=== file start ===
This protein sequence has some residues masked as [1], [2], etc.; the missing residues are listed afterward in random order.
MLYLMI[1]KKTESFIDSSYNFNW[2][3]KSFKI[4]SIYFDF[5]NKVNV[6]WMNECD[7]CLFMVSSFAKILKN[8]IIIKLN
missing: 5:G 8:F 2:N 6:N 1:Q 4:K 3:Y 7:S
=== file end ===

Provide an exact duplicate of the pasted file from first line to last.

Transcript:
This protein sequence has some residues masked as [1], [2], etc.; the missing residues are listed afterward in random order.
MLYLMI[1]KKTESFIDSSYNFNW[2][3]KSFKI[4]SIYFDF[5]NKVNV[6]WMNECD[7]CLFMVSSFAKILKN[8]IIIKLN
missing: 5:G 8:F 2:N 6:N 1:Q 4:K 3:Y 7:S